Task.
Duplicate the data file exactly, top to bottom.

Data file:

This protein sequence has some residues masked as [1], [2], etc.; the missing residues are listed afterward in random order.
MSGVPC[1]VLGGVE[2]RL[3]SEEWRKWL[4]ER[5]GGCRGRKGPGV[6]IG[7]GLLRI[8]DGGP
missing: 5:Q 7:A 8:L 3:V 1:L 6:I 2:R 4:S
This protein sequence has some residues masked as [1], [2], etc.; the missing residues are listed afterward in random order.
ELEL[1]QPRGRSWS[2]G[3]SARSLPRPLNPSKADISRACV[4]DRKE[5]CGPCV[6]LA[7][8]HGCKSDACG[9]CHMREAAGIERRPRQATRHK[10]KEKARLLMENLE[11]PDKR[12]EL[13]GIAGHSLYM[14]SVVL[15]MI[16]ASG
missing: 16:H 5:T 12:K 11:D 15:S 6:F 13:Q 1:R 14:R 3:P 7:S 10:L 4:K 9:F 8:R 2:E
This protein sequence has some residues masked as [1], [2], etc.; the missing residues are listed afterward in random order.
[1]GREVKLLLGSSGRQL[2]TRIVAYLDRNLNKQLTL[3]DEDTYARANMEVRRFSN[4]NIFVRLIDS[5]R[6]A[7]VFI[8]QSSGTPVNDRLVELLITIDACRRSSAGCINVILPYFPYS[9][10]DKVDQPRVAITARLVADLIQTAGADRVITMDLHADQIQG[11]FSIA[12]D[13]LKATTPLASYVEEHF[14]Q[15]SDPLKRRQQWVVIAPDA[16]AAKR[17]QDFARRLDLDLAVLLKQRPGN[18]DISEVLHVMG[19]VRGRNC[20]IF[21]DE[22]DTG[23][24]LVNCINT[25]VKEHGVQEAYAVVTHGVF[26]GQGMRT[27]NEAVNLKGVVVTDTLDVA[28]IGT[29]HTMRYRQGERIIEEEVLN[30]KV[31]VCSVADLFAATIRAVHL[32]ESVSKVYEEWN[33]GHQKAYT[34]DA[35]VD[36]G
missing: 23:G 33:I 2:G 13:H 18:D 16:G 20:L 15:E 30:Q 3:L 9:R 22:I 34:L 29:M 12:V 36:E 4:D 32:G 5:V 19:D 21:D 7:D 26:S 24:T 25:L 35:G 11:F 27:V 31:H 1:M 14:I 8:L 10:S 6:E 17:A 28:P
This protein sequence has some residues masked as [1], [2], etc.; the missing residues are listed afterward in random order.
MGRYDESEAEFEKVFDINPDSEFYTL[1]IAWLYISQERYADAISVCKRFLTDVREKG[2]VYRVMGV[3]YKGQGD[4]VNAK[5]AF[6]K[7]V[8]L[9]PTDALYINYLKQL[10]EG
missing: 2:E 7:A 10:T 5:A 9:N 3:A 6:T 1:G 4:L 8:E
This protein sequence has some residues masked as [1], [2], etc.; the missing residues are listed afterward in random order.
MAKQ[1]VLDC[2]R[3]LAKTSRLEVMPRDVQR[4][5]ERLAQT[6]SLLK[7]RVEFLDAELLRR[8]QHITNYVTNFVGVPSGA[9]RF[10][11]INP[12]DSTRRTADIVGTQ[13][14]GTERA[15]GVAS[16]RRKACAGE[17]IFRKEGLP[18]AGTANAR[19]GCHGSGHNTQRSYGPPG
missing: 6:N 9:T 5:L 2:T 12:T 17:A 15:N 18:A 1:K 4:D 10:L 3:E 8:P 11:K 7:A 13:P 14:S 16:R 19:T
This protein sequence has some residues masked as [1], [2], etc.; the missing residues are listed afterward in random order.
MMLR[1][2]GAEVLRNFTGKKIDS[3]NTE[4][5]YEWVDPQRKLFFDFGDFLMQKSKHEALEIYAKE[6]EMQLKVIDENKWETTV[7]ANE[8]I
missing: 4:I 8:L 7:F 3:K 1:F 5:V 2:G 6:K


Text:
This protein sequence has some residues masked as [1], [2], etc.; the missing residues are listed afterward in random order.
MSGVPC[1]VLGGVE[2]RL[3]SEEWRKWL[4]ER[5]GGCRGRKGPGV[6]IG[7]GLLRI[8]DGGP
missing: 5:Q 7:A 8:L 3:V 1:L 6:I 2:R 4:S
This protein sequence has some residues masked as [1], [2], etc.; the missing residues are listed afterward in random order.
ELEL[1]QPRGRSWS[2]G[3]SARSLPRPLNPSKADISRACV[4]DRKE[5]CGPCV[6]LA[7][8]HGCKSDACG[9]CHMREAAGIERRPRQATRHK[10]KEKARLLMENLE[11]PDKR[12]EL[13]GIAGHSLYM[14]SVVL[15]MI[16]ASG
missing: 16:H 5:T 12:K 11:D 15:S 6:F 13:Q 1:R 14:R 3:P 7:S 10:L 4:K 9:F 8:R 2:E
This protein sequence has some residues masked as [1], [2], etc.; the missing residues are listed afterward in random order.
[1]GREVKLLLGSSGRQL[2]TRIVAYLDRNLNKQLTL[3]DEDTYARANMEVRRFSN[4]NIFVRLIDS[5]R[6]A[7]VFI[8]QSSGTPVNDRLVELLITIDACRRSSAGCINVILPYFPYS[9][10]DKVDQPRVAITARLVADLIQTAGADRVITMDLHADQIQG[11]FSIA[12]D[13]LKATTPLASYVEEHF[14]Q[15]SDPLKRRQQWVVIAPDA[16]AAKR[17]QDFARRLDLDLAVLLKQRPGN[18]DISEVLHVMG[19]VRGRNC[20]IF[21]DE[22]DTG[23][24]LVNCINT[25]VKEHGVQEAYAVVTHGVF[26]GQGMRT[27]NEAVNLKGVVVTDTLDVA[28]IGT[29]HTMRYRQGERIIEEEVLN[30]KV[31]VCSVADLFAATIRAVHL[32]ESVSKVYEEWN[33]GHQKAYT[34]DA[35]VD[36]G
missing: 23:G 33:I 2:G 13:H 18:D 16:G 20:L 15:E 30:Q 3:L 9:R 22:I 34:L 29:M 12:V 36:E 4:D 32:G 5:V 19:D 21:D 7:D 26:S 24:T 25:L 35:G 11:F 27:V 31:H 1:M 14:I 8:L 10:S 6:E 17:A 28:P
This protein sequence has some residues masked as [1], [2], etc.; the missing residues are listed afterward in random order.
MGRYDESEAEFEKVFDINPDSEFYTL[1]IAWLYISQERYADAISVCKRFLTDVREKG[2]VYRVMGV[3]YKGQGD[4]VNAK[5]AF[6]K[7]V[8]L[9]PTDALYINYLKQL[10]EG
missing: 2:E 7:A 10:T 5:A 9:N 3:A 6:T 1:G 4:L 8:E
This protein sequence has some residues masked as [1], [2], etc.; the missing residues are listed afterward in random order.
MAKQ[1]VLDC[2]R[3]LAKTSRLEVMPRDVQR[4][5]ERLAQT[6]SLLK[7]RVEFLDAELLRR[8]QHITNYVTNFVGVPSGA[9]RF[10][11]INP[12]DSTRRTADIVGTQ[13][14]GTERA[15]GVAS[16]RRKACAGE[17]IFRKEGLP[18]AGTANAR[19]GCHGSGHNTQRSYGPPG
missing: 6:N 9:T 5:L 2:T 12:T 17:A 15:N 18:A 1:K 4:D 10:L 3:E 8:P 11:K 7:A 13:P 14:S 16:R 19:T
This protein sequence has some residues masked as [1], [2], etc.; the missing residues are listed afterward in random order.
MMLR[1][2]GAEVLRNFTGKKIDS[3]NTE[4][5]YEWVDPQRKLFFDFGDFLMQKSKHEALEIYAKE[6]EMQLKVIDENKWETTV[7]ANE[8]I
missing: 4:I 8:L 7:F 3:K 1:F 5:V 2:G 6:K